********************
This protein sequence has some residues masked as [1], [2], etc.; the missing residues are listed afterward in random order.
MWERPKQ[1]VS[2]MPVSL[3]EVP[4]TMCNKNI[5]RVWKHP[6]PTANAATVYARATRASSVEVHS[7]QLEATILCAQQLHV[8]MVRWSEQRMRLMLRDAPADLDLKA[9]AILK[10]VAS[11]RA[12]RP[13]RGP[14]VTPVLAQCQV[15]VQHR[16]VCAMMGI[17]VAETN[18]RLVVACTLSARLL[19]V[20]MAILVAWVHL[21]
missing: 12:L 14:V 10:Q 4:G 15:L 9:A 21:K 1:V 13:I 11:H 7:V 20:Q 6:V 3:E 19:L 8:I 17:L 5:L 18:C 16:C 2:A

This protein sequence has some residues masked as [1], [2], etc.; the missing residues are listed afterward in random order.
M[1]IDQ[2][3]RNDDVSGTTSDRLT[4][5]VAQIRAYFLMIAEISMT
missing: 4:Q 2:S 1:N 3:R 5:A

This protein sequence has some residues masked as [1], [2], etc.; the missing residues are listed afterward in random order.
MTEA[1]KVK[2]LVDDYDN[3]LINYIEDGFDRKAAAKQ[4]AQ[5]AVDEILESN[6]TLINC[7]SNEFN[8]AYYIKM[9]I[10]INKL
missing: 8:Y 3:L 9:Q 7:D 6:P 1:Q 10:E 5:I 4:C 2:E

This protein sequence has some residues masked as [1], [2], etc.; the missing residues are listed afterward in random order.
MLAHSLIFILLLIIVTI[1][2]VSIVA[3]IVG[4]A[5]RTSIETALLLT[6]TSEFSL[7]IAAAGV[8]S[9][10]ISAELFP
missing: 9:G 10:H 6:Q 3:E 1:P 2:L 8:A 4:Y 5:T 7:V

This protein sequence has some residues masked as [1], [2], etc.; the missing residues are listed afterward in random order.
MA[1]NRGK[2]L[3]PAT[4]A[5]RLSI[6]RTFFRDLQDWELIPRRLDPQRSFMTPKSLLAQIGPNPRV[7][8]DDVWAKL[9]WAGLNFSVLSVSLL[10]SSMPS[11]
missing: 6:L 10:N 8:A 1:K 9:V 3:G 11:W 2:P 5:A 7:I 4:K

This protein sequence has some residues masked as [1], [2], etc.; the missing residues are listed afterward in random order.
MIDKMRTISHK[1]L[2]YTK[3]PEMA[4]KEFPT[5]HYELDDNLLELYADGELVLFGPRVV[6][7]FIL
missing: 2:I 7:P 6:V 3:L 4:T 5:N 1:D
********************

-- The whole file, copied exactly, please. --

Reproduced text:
This protein sequence has some residues masked as [1], [2], etc.; the missing residues are listed afterward in random order.
MWERPKQ[1]VS[2]MPVSL[3]EVP[4]TMCNKNI[5]RVWKHP[6]PTANAATVYARATRASSVEVHS[7]QLEATILCAQQLHV[8]MVRWSEQRMRLMLRDAPADLDLKA[9]AILK[10]VAS[11]RA[12]RP[13]RGP[14]VTPVLAQCQV[15]VQHR[16]VCAMMGI[17]VAETN[18]RLVVACTLSARLL[19]V[20]MAILVAWVHL[21]
missing: 12:L 14:V 10:Q 4:G 15:L 9:A 21:K 1:V 13:I 11:H 7:V 20:Q 6:V 3:E 19:L 8:I 17:L 5:L 18:C 16:C 2:A

This protein sequence has some residues masked as [1], [2], etc.; the missing residues are listed afterward in random order.
M[1]IDQ[2][3]RNDDVSGTTSDRLT[4][5]VAQIRAYFLMIAEISMT
missing: 4:Q 2:S 1:N 3:R 5:A

This protein sequence has some residues masked as [1], [2], etc.; the missing residues are listed afterward in random order.
MTEA[1]KVK[2]LVDDYDN[3]LINYIEDGFDRKAAAKQ[4]AQ[5]AVDEILESN[6]TLINC[7]SNEFN[8]AYYIKM[9]I[10]INKL
missing: 8:Y 3:L 9:Q 7:D 6:P 1:Q 10:E 5:I 4:C 2:E

This protein sequence has some residues masked as [1], [2], etc.; the missing residues are listed afterward in random order.
MLAHSLIFILLLIIVTI[1][2]VSIVA[3]IVG[4]A[5]RTSIETALLLT[6]TSEFSL[7]IAAAGV[8]S[9][10]ISAELFP
missing: 9:G 10:H 6:Q 3:E 1:P 2:L 8:A 4:Y 5:T 7:V

This protein sequence has some residues masked as [1], [2], etc.; the missing residues are listed afterward in random order.
MA[1]NRGK[2]L[3]PAT[4]A[5]RLSI[6]RTFFRDLQDWELIPRRLDPQRSFMTPKSLLAQIGPNPRV[7][8]DDVWAKL[9]WAGLNFSVLSVSLL[10]SSMPS[11]
missing: 6:L 10:N 8:A 1:K 9:V 3:G 11:W 2:P 5:A 7:I 4:K

This protein sequence has some residues masked as [1], [2], etc.; the missing residues are listed afterward in random order.
MIDKMRTISHK[1]L[2]YTK[3]PEMA[4]KEFPT[5]HYELDDNLLELYADGELVLFGPRVV[6][7]FIL
missing: 2:I 7:P 6:V 3:L 4:T 5:N 1:D